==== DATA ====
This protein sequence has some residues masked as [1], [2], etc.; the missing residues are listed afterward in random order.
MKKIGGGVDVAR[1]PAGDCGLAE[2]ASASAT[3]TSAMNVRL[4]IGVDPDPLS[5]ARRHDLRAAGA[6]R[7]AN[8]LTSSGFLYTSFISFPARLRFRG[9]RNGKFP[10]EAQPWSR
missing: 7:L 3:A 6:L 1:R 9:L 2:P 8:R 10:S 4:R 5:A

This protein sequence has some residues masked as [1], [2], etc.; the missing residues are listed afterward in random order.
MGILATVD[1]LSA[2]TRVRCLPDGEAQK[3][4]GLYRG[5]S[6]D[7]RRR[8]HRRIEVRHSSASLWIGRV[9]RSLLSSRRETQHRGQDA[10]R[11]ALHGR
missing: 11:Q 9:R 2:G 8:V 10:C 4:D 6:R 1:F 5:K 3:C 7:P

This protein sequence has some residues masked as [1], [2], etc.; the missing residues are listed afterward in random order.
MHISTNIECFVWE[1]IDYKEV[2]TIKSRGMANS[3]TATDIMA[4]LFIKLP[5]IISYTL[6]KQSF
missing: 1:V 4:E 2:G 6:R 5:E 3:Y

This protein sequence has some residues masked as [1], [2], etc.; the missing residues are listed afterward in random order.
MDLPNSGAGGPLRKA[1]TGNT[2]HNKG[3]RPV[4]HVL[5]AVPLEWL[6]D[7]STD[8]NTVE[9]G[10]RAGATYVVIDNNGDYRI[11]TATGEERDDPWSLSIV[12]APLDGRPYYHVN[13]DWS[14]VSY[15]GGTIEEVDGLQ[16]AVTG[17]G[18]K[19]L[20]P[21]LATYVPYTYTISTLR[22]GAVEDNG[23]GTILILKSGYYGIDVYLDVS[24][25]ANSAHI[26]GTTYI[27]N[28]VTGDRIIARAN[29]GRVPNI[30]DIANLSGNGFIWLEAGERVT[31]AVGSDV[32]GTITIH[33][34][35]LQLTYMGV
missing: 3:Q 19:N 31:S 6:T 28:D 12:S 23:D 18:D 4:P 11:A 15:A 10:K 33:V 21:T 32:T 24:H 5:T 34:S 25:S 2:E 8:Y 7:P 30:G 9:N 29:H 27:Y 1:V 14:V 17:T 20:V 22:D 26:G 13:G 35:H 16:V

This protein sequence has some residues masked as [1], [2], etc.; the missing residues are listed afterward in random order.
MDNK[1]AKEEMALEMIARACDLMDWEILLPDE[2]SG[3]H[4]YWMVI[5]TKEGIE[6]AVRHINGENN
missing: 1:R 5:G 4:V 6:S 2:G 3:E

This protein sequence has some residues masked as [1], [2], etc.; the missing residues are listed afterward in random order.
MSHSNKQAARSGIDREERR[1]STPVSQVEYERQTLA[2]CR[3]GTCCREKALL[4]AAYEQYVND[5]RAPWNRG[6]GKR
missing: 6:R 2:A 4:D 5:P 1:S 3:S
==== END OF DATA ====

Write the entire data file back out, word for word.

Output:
This protein sequence has some residues masked as [1], [2], etc.; the missing residues are listed afterward in random order.
MKKIGGGVDVAR[1]PAGDCGLAE[2]ASASAT[3]TSAMNVRL[4]IGVDPDPLS[5]ARRHDLRAAGA[6]R[7]AN[8]LTSSGFLYTSFISFPARLRFRG[9]RNGKFP[10]EAQPWSR
missing: 7:L 3:A 6:L 1:R 9:L 2:P 8:R 10:S 4:R 5:A

This protein sequence has some residues masked as [1], [2], etc.; the missing residues are listed afterward in random order.
MGILATVD[1]LSA[2]TRVRCLPDGEAQK[3][4]GLYRG[5]S[6]D[7]RRR[8]HRRIEVRHSSASLWIGRV[9]RSLLSSRRETQHRGQDA[10]R[11]ALHGR
missing: 11:Q 9:R 2:G 8:V 10:C 4:D 6:R 1:F 5:K 3:C 7:P

This protein sequence has some residues masked as [1], [2], etc.; the missing residues are listed afterward in random order.
MHISTNIECFVWE[1]IDYKEV[2]TIKSRGMANS[3]TATDIMA[4]LFIKLP[5]IISYTL[6]KQSF
missing: 1:V 4:E 2:G 6:R 5:E 3:Y

This protein sequence has some residues masked as [1], [2], etc.; the missing residues are listed afterward in random order.
MDLPNSGAGGPLRKA[1]TGNT[2]HNKG[3]RPV[4]HVL[5]AVPLEWL[6]D[7]STD[8]NTVE[9]G[10]RAGATYVVIDNNGDYRI[11]TATGEERDDPWSLSIV[12]APLDGRPYYHVN[13]DWS[14]VSY[15]GGTIEEVDGLQ[16]AVTG[17]G[18]K[19]L[20]P[21]LATYVPYTYTISTLR[22]GAVEDNG[23]GTILILKSGYYGIDVYLDVS[24][25]ANSAHI[26]GTTYI[27]N[28]VTGDRIIARAN[29]GRVPNI[30]DIANLSGNGFIWLEAGERVT[31]AVGSDV[32]GTITIH[33][34][35]LQLTYMGV
missing: 3:Q 19:N 31:S 6:T 28:D 12:S 23:D 18:D 4:P 11:A 15:A 10:K 33:V 21:T 32:T 24:H 5:T 34:S 25:S 2:E 8:Y 7:P 30:G 9:N 29:H 27:Y 1:V 14:V 17:T 20:V 22:D 26:G 13:G 35:H 16:V

This protein sequence has some residues masked as [1], [2], etc.; the missing residues are listed afterward in random order.
MDNK[1]AKEEMALEMIARACDLMDWEILLPDE[2]SG[3]H[4]YWMVI[5]TKEGIE[6]AVRHINGENN
missing: 1:R 5:G 4:V 6:S 2:G 3:E

This protein sequence has some residues masked as [1], [2], etc.; the missing residues are listed afterward in random order.
MSHSNKQAARSGIDREERR[1]STPVSQVEYERQTLA[2]CR[3]GTCCREKALL[4]AAYEQYVND[5]RAPWNRG[6]GKR
missing: 6:R 2:A 4:D 5:P 1:S 3:S